|M.Sc Student||Massuri Keren|
|Subject||Light-Triggered Self-Assembled System|
|Department||Department of Biotechnology and Food Engineering||Supervisor||Professor Boaz Mizrahi|
|Full Thesis text|
In recent years there has been a growing interest in using stimuli-responsive polymers in a variety of applications, owing to their ability to change their physical state in respond to external stimuli. Among the diverse stimuli existing, light is of particular interest since it possesses many advantages. Despite the potential, two major limitations of light limit their medical application to topical formulation. The inefficiency of the reaction, and the toxicity. The long irradiation time together with the toxicity of many light triggered groups makes these systems clinically irrelevant.
Self-assembly of amphiphilic molecules has always been an attractive topic as it spontaneously produces various structures. In recent years several groups have reported on the self-assembly of amphiphilic multi-armed molecules into multi-molecular aggregates.
In this research, we chose to combine the self-assembly process with light triggered molecule. We have hypothesized that a light triggered, hydrophobic moiety will allow self-assembly which will be followed by cross linking via irradiation of light. The hydrophilic core will be composed of a short four-armed Poly(ethylene glycol) (PEG4). Cinnamylidene acetic acid (CAA) will be utilized both as the hydrophobic moiety, and as the light sensitive group. . Under exposure to UV light at wavelengths above 300 nm, the cinnamate group undergoes  cycloaddition; the formed bonds are expected to cross-link the polymer, and contribute to the structure stability in water.
Here, we intend to synthesize and characterize a self-assembled polymer, which will be responsive to light in aqueous environment. The synthesis, the self-assembly process, the light effect on the formed particles and the particles' stability to salt will be examined. First, the conjugated polymer was synthesized and the products of the synthesis were verified using UV-Vis spectroscopy and 1H-NMR, and were compared to the literature. In addition the final product of the synthesis was examined in GPC. The results showed that each molecule of PEG4 was modified with three groups of CAA in average.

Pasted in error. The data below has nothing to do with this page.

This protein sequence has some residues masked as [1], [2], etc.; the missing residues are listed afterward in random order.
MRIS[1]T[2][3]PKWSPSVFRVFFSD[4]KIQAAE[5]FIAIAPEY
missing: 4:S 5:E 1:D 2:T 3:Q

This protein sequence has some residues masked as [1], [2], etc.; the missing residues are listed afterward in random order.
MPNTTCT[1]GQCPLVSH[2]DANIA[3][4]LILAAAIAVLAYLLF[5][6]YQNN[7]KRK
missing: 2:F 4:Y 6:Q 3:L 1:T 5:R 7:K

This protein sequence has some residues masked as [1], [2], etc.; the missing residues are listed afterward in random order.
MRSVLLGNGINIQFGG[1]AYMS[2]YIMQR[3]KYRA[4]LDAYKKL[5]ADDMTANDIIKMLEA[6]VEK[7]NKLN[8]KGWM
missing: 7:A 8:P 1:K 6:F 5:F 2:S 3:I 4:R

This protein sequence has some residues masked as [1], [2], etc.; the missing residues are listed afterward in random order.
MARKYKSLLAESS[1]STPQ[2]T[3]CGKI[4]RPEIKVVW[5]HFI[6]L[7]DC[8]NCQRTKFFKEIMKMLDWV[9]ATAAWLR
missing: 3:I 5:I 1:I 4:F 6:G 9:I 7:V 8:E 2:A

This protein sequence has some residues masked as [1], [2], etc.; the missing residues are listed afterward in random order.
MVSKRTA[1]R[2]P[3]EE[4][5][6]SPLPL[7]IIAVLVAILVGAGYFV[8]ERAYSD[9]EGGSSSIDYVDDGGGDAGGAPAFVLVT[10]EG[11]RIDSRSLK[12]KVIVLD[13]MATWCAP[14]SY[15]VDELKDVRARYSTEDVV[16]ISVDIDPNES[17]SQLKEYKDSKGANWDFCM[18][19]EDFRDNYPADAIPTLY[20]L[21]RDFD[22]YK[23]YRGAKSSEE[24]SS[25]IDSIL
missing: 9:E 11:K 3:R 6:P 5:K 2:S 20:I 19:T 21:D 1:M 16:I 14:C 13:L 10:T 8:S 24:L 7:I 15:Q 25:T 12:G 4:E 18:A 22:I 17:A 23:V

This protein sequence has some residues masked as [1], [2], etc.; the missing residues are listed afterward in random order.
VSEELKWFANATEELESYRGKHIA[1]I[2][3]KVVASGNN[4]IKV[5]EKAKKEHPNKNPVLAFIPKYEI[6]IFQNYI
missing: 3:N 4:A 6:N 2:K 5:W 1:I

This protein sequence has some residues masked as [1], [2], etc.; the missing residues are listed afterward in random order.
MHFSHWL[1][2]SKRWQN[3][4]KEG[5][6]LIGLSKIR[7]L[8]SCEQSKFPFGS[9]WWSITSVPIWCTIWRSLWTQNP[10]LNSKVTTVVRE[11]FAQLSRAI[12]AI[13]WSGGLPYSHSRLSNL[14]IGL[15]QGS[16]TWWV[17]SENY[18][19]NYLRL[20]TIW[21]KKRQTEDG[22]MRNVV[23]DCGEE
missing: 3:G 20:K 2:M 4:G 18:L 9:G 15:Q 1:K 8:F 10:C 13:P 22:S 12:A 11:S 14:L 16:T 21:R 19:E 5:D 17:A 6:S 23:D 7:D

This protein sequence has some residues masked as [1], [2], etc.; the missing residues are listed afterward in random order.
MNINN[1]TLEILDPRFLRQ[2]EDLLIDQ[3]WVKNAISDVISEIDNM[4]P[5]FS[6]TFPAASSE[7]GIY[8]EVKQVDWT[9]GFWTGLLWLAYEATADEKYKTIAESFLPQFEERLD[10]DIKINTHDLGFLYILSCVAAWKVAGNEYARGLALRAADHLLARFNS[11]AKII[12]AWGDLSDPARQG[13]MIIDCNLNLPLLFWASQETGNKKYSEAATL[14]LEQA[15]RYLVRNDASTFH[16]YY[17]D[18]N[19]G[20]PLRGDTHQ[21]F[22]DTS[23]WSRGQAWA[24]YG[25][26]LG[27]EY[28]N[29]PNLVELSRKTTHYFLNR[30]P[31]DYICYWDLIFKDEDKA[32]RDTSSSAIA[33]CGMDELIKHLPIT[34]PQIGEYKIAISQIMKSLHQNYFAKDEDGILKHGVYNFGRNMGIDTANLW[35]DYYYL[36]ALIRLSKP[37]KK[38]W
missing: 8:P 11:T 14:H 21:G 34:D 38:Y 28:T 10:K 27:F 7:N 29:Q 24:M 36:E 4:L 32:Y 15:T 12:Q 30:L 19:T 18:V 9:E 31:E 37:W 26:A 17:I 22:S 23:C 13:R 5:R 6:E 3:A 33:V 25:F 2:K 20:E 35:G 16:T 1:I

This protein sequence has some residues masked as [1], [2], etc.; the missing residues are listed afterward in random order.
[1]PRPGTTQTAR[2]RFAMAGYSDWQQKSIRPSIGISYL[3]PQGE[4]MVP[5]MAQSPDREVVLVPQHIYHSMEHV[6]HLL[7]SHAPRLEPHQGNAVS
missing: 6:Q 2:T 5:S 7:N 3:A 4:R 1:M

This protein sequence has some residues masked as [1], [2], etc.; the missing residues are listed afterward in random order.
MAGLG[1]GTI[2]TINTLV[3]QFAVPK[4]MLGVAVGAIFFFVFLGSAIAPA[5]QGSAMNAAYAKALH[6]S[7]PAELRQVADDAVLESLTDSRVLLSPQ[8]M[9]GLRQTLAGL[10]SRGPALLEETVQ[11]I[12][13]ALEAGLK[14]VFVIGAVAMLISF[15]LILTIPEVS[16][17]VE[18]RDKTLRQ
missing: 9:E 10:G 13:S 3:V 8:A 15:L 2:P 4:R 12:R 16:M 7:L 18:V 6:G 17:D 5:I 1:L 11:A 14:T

Next, the polymer ability to self-assembly in aqueous environment was evaluated by determination of the critical micelle concentration (CMC), and characterization of the obtained particles' size and morphology.
The polymer ability to response to light was evaluated by monitor the FT-IR spectrum and by UV-Vis spectrum during irradiation. The system showed response to light in both cases.
Finally, the light effect on the particles size was monitored using DLS during irradiation. It was found that larger particles were formed when the solution was irradiated. The particles stability was evaluated by monitoring the turbidity of the solution against increasing salt concentration using UV-Vis spectroscopy. The results showed that higher concentration of salt was required in order to disassemble the multi-molecular aggregates.
In this research we have successfully synthesized a particulate system that can be stabilized using UV light. The particles stability is a key factor that needs to be considered when designing a particulate system.